Posts Tagged ‘hollywood’

Once Upon A Time … In Hollywood – One Possible Interpretation

Posted 31 Jul 2019 — by Ezra Stead
Category Film Reviews, Movies I Got

By Ezra Stead

Once Upon a Time … in Hollywood, UK / USA / China, 2019

Written and Directed by Quentin Tarantino

In all that has already been written and said about Quentin Tarantino’s latest (and supposedly penultimate) movie, one thing that comes up again and again is the surprisingly disrespectful way in which the character of Bruce Lee (Mike Moh) is portrayed. His one really crucial scene sees him being arrogant toward stuntman Cliff Booth (Brad Pitt), who is doing guest work on the Green Hornet series, ultimately taking him on in a “friendly” sparring match. Cliff holds his own, which seems improbable, to say the least. One function of this scene is to foreshadow Cliff’s abilities in a later, more serious fight scene, but I believe there is something more to it. In fact, this scene may be the key to really understanding the entire movie.  Read More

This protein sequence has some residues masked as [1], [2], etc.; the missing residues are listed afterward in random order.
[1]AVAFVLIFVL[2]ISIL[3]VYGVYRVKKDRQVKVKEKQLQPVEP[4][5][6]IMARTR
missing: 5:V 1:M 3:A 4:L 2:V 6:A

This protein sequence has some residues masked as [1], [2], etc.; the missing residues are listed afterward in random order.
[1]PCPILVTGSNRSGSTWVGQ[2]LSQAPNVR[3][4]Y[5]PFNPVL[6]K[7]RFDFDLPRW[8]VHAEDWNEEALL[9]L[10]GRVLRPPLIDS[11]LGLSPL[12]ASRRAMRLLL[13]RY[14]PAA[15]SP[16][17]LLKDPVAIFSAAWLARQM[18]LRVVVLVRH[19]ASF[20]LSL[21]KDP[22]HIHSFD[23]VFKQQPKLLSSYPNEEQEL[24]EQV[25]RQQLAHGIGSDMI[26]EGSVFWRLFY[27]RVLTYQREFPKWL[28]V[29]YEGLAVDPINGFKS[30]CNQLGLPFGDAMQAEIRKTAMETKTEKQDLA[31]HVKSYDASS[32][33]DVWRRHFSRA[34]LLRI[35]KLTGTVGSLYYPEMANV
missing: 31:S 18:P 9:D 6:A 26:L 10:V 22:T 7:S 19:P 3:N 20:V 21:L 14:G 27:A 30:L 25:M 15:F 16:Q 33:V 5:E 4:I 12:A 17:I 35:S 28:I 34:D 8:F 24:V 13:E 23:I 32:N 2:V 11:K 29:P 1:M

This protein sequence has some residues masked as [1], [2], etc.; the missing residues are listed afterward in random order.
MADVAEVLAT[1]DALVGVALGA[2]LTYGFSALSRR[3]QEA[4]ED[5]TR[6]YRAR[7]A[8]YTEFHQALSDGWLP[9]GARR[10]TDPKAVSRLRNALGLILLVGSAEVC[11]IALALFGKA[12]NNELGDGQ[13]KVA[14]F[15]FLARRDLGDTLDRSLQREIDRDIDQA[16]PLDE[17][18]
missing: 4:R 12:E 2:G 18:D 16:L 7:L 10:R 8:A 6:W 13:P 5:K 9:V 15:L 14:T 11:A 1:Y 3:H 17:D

Pet Sematary – The Soil Is Still Stony, If Not Quite So Rich

Posted 10 Apr 2019 — by Ezra Stead
Category Film Reviews

By Ezra Stead

Pet Sematary, USA, 2019

Directed by Kevin Kolsch & Dennis Widmyer

I would never recommend reading a movie review without having first seen the movie in question for yourself, but I would also never dream of spoiling the plot of a movie I review without providing a fair warning. So if you are somehow unfamiliar with the basics of Pet Sematary (come on, you’ve had thirty years to see the original movie, and thirty-five to read the book – what are you even doing with your life?), consider this your warning to stop right here and rectify that.
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Ezra’s Spooktober 2018 – Year Of The King

Posted 25 Oct 2018 — by Ezra Stead